Chapter 2 : Cells
What is a Cell?
Cells are the structural and functional units of all living organisms. Some organisms, such as bacteria, are unicellular, consisting of a single cell. Other organisms, such as humans, are multicellular, or have many cells—an estimated 100,000,000,000,000 cells! Each cell is an amazing world unto itself: it can take in nutrients, convert these nutrients into energy, carry out specialized functions, and reproduce as necessary. Even more amazing is that each cell stores its own set of instructions for carrying out each of these activities
Cell Structures: The Basics
1. Cell Surface MembraneThe cell surface membrane or plasma membrane surrounds the cytoplasm of the cell. It is a partially permeable membrane, this means it only allows some substances to pass through it. Hence, the cell surface membrane controls substances entering or leaving the cell.
2. The CytoplasmThe cytoplasm is part of the protoplasm between the cell surface membrane and the nucleus. This is where most cells activities occur. It contain enzymes and specialised structures called organelles. Organelles carry out various functions in the cell.
Cytoplasm can exist in sol or liquid state or in gel or semi-solid state due to its jelly-like consistency. It’s outer regions is usually in gel state while the inner region is usually in sol state.
3. NucleusNucleus consists of a small round mass of denser called, nucleoplasm, surrounded by nuclear envelope. Nucleus contains one or more nucleoli (singular: nucleolus) and chromatin.
Functions of nucleus:
· It controls cell activities (repair of worn-out part, etc)
· It is essential for cell division
4. Cell WallCell wall is made of cellulose. It protects the cell from injury and gives the cell a fixed shape. The cell wall is fully permeable. Cell wall is absent in animal cells.
5. ChromatinIt has a network of long thread-like structures found within the nucleus. It controls the activities of the cell (example: division). Each of the thread is made up of proteins and a compound called deoxyribonucleic acid or DNA. When cell are dividing, the chromatin threads condense and become highly coiled structures called chromosomes.
Mitochondria (singular: mitochondrion) occurs during aerobic respiration. During this period, food substances are oxidised to release energy. This energy may be used by the cell o perform cell activities (example: growth and reproduction).
7. RibosomesRibosomes are either attached to certain membranes or lie freely in the cytoplasm. They are needed to synthesise proteins in the cell.
8. ChloroplastsChloroplasts contains a green pigment called chlorophyll. Chlorophyll is essential for photosynthesis, the process by which plants make food. The chloroplast is absent in animal cell.
9. VacuolesA vacuoles is a fluid-filled space enclosed by a membrane. Its store substances within the cell.
· Animal cell: Have many small vacuoles that contain water and food substances. These vacuoles usually exist temporarily.
· Plant cell: Have a large central vacuoles which contains the cell sap. Cell sap contains dissolved substances (sugar, mineral salts, etc) Large vacuoles is enclosed by the tonoplast.
Differences between plant and animal cells
Cell Wall present
Cell Wall absent
A large central vacuole
Vacuoles are small and many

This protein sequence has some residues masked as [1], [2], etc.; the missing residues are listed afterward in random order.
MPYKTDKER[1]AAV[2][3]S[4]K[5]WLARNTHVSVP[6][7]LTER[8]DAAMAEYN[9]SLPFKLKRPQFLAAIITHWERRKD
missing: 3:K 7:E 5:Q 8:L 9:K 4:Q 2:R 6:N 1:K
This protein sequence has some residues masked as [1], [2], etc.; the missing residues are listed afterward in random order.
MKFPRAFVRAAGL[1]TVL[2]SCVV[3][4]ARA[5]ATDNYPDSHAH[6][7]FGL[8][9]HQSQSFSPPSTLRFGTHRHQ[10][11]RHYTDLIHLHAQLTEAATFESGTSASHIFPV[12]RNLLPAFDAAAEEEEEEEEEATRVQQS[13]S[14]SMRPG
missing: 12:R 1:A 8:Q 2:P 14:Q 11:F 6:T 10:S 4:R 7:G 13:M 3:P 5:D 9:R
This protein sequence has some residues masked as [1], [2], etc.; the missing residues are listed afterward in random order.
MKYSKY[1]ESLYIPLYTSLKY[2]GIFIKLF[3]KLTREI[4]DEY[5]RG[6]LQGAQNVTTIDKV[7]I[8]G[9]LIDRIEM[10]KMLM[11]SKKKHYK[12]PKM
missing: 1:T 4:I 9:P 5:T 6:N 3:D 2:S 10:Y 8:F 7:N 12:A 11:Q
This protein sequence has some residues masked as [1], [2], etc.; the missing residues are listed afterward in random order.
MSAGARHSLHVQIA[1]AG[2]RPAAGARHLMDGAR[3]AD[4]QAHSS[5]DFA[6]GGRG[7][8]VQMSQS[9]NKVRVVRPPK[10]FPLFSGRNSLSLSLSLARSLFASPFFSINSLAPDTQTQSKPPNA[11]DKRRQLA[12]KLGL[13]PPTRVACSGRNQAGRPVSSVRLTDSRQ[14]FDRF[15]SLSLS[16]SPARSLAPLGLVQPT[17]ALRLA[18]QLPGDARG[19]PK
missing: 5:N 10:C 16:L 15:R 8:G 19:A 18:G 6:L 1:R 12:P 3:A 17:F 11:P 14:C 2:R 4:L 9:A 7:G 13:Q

How is cell structure related to cell function?
1. Red Blood Cell
· Contains a red pigment called haemoglobin.
· Transports oxygen from the lungs to all parts of the body.
· No nucleus.
· Carry more space for haemoglobin and hence more oxygen
· Has a circular biconcave shape that helps increase the surface area to volume ratio.
2. Xylem Vessel
· Lignin strengthens the walls and prevents vessels from collapsing.
· Hollow, cylindrical vessel conduct water and mineral salts efficiently.
3. Root Hair Cell
· They have a protruding projection which increases Surface area : Volume ratio
· Water and mineral salts efficiently absorbed from soil.
How do cells work together in a multicellular organism?
Cells may be grouped together to carry out specific function and it’s called a tissue.
Simple tissues in animals
The epithelial or epithelium is a sheet of cells which cover the internal and external surfaces of the body. Muscle tissue is a collection of muscle cells which helps your body to move by contracting.
Simple tissues in plants
The leaves and stems of plants have covering tissues called epidermis. And not all tissues are made up of the same cells. Some may contain several types, this is called complex tissue.
Complex tissues in animals
The tissue found inside an organ or between organs is called connective tissue. It consists if a few types of cells. However, the tissue has one function: to connect the different parts of an organ or organ together.
Other examples of tissue in animals: nervous tissue, glandular tissue, bone tissue.
Complex tissues in plants
Vascular tissue is made up of xylem tissue and phloem tissue
Tissues com bine to form organs
Different tissues may be united to form an organ. An organ is a structure that is made up of many different tissues working together to perform a specific function.
Organ in animals:
· The stomach is an organ whose function is to temporarily store food, digest and churn it. The stomach is made up of four different tissues:
- Glandular tissue which secretes digestive juices to digest food;
- Muscular tissue which causes the stomach to contract and mix the food with the digestive juices;
- Connective tissue which connects the other tisses together;
- Nervous tissue which coordinates the actions of the stomach
Organ in plants:
· It contains palisade tissue, spongy mesophyll tissue, xylem tissue and phloem tissue.
Organs work together to form organ systems
Several organs working together for common purpose make up an organ system (example: digestive system, respiratory system). Various systems work together to make up the entire organism.
Prepared by Willyn Yeo 3N1